The female monologue is a well-established contemporary theatre form, but often the content is predictable and sometimes clichéd. No such doubts come to mind with Laura Horton’s latest play, Breathless, a semi-autobiographical 70-minute account of hoarding clothes. Horton describes herself as having been “on the knife-edge” of compulsive collecting, in denial for a long time because of media portrayals of the condition are so extreme. Her one-woman show explores an original subject with an impressively tight control over language and storytelling. And it has its funny moments too.
Horton’s main speaker is Sophie, in her late thirties, a freelance journalist and aspiring writer. When she hooks up with Jo, a chef who is working in a little patisserie, their date goes well until both of them are about to kiss. Then Sophie tells Jo that it’s her first time with a woman, and she’s a bundle of anxiety. But they like each other so they go on more dates, but Sophie can never take Jo back to her place. She has a secret shame. She is a clothes hoarder: you can’t move in her room for racks and piles of coats, dresses, shoes and other apparel. Shopping is a compulsion, an addiction, an embarrassment.
For Sophie, a bisexual woman who is struggling to accept her lifelong attraction to women, the attempt to keep control of her life results in a crisis that sends her back to her family home in Plymouth. As she is challenged by Jo to stop pretending, her parents are supportive and the moment when things begin to change comes from an unexpected direction. Horton writes with great nuance, and a nice balance of comedy and deep feeling. The representation of hoarding as a gradual process which slowly takes over your life, offering both the comforts of habitual behavior as well as a sense of safety, of possessions as security, is quietly and subtly written.
Actor Madeleine MacMahon not only tells Sophie’s story, but also voices the roles of Jo and other people in her life: her Dad, her Mum, her sister, Kevin (old friend) and Pip, a literary agent. The descriptions of going on shopping sprees, of the bargains you can pick up at sales, convey the pleasures and joys of acquiring possessions as well as the resulting pains of hoarding. Sophie loves the beauty of designer clothing, even when she purchases items that don’t fit her and that she will never wear. Her thrill in getting bargain buys is palpable. The play’s title refers to both the excitement of shopping and the sense of suffocation that results from living under a mountain of possessions that you can’t bear to throw away.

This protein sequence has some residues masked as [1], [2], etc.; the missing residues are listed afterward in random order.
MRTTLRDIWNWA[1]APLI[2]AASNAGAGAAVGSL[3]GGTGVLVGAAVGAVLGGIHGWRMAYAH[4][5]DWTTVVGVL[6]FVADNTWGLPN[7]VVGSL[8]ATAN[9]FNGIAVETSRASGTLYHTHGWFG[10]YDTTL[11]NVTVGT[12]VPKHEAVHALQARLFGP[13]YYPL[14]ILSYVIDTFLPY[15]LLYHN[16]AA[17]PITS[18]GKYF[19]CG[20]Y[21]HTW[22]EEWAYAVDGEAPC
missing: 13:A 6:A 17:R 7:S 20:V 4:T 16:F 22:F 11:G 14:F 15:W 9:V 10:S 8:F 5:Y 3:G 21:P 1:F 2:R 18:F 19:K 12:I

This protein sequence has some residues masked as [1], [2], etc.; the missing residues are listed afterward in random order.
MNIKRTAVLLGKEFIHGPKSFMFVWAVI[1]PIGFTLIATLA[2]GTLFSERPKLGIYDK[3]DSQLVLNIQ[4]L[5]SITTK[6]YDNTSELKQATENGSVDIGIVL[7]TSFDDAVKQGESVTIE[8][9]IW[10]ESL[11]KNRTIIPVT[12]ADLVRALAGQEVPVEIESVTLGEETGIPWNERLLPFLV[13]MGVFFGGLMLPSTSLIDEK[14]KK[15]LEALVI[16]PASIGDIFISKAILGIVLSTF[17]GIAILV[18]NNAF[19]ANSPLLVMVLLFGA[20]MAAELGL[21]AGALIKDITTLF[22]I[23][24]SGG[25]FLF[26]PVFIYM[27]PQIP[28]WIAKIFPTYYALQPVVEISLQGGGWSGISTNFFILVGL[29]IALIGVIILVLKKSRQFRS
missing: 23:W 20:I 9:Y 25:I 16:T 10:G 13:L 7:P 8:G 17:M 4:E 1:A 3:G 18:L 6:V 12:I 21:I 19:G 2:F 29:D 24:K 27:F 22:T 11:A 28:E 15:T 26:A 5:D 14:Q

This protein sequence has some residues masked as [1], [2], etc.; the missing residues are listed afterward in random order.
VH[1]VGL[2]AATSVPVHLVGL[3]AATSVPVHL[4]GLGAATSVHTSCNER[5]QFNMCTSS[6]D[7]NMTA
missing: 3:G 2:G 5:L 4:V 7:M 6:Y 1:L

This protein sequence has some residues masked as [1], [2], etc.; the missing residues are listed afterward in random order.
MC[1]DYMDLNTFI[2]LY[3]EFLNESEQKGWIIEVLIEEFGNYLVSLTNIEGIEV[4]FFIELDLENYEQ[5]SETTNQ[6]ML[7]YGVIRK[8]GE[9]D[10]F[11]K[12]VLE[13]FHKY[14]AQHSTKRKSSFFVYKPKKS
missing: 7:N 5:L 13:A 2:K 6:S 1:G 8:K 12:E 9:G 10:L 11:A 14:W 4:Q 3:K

As a depiction of bisexuality and queer experience, Breathless is nuanced and honest. In Stephanie Kempson’s well-paced and absorbing production, MacMahon plays Sophie and the other characters with an impressive clarity and precision. Her mild West Country accent works for the scenes with her Mum, who lives in Plymouth, and she uses other accents effectively for other characters. Verity Standen’s music accompanies the character’s emotional world and the simple set avoids literalism. First seen at the Theatre Royal in Plymouth last year, and successful at Edinburgh, this is a welcome London transfer for a show that, while admittedly a bit slender, is nevertheless both heartfelt and heartwarming.
- Breathless is at the Soho Theatre until 18 February.
This post was written by the author in their personal capacity.The opinions expressed in this article are the author’s own and do not reflect the view of The Theatre Times, their staff or collaborators.
This post was written by Aleks Sierz.
The views expressed here belong to the author and do not necessarily reflect our views and opinions.